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A wrapup for early voting

Here’s the Chron story on the end of early voting.

Early voting ended Friday with a late surge in turnout among Harris County voters, surpassing voter participation in some prior mayoral election years but falling short of totals seen during the last city election in 2015.

Through 12 days of early voting, more than 152,000 voters cast ballots ahead of the Tuesday election, with about 137,000 voting in person and some 15,000 returning mail ballots. The total represents about 6.5 percent of Harris County’s more than 2.3 million registered voters, far less than the 9.4 percent early voting turnout in 2015 but slightly more than the 5.6 percent turnout in 2013.

Harris County was on track to fall slightly short of 2013 turnout before Friday’s influx of more than 34,000 voters. The final day turnout was roughly double this year’s prior single-day high and accounted for more than one-fifth of overall early voting turnout.

The overall standard turnout rate comes despite a Houston mayoral race that has seen a record $16 million spent between the 12 candidates, according to Rice University political scientist Mark Jones, and several months of vigorous campaigning by Tony Buzbee and Bill King, the top two challengers to Mayor Sylvester Turner.

“For all the money spent, all the bluster, all the hype — that has done nothing to increase turnout,” said Houston Democratic strategist Keir Murray. “We’re seeing a very typical, low-interest municipal election with the great majority of voters being people who always vote.”

[…]

Harris County’s unremarkable turnout reflects the same relatively low voter participation seen in mayoral elections earlier this year in Dallas and San Antonio, Aiyer added. In Bexar County, which includes San Antonio, just 11.5 percent of registered voters turned out for the May election, which included a mayoral contest.

“I think there was a faulty assumption coming off of 2018 that we would have really high turnout,” Aiyer said. “And I think that’s just not borne out by the data at the municipal level statewide.”

The underlying early voting data also show that candidates are drawing few new voters to the polls. Through Thursday, 93 percent of Houston voters in Harris County had participated in at least two of the last three general elections, with 75 percent voting in all three, according to data from the Texas Democratic Party shared by Murray. Just 2 percent did not vote in any of the last three elections.

See here for the final data, and here for Keir’s Saturday Twitter thread on who did the voting. At this point, I think the odds are in favor of betting the under on my 200K to 220K projection for Houston. The 2009 Mayor’s race (178K in Harris County) and 2013 Mayor’s race (174K in Harris County) are looking like better comps. It’s possible that Election Day turnout will be higher than expected – the four-year cycle may be altering previous patterns, and the Astros’ playoff run may have distracted people – but probably not. I’ll run through some scenarios tomorrow and come up with concrete numbers to throw around.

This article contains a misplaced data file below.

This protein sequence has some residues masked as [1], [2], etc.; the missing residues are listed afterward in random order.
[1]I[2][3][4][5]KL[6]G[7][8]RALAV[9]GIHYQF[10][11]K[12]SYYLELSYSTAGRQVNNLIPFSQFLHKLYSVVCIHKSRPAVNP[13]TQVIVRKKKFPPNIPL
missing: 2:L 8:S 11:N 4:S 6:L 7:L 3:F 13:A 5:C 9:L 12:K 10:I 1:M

In the meantime, the new college campus EV locations got positive reviews.

The University of Houston’s Student Center was bustling over the weekend with pre-Halloween festivities, at least one lively pep rally, sorority and fraternity events, and, for the first time, early voting.

“It’s been a fair turnout, and people who have voted are very appreciative that the voting is happening here,” Bruce Davis, an alternative election judge for Harris County, said Monday.

Numbers at UH’s polling station — like those at two other new early-voting locations in the county — were modest, and Davis said there were still kinks to be worked out.

This year, the Harris County Clerk’s Office introduced three new early polling locations — at UH, Texas Southern University and Houston Community College’s West Loop campus — in hopes of reaching at least 50,000 more voters, mostly students, according to Michael Winn, administrator of elections for the Harris County Clerk’s office, which oversees elections. The target includes 40,000 new voters at UH alone. The office is now led by Democrat Diane Trautman, who unseated Republican incumbent Stan Stanart last year and has backed countywide election centers to encourage higher turnout.

As of Wednesday evening, the early-voting totals were 750 at UH, 452 at TSU and 796 at HCC’s West Loop campus. But officials were not worried. According to Winn, it’s all a part of the process as people adjust to their new polling locations. In the meantime, officials are keeping a watchful eye ahead of next year’s primary and presidential elections.

“We just want to begin to lay the foundation for those locations to already be in place so people will be accustomed to going to those locations and utilizing the facilities,” Winn said.

In the end, the HCC location got 1,262 early votes, UH got 1,125, and TSU got 750. It’s a decent start for brand new locations. I agree that 2020 is both the priority and the bigger test.

Boosting student turnout at UT

Cool story.

Between 2013 and 2016, Texas eliminated more than 400 polling locations, the largest drop in any state during that time. In 2013, after years of litigation, it implemented a strict voter ID law. The law, which lists seven kinds of acceptable IDs, became infamous for its brazenly partisan implications—handgun licenses are okay, for example, while student IDs are not.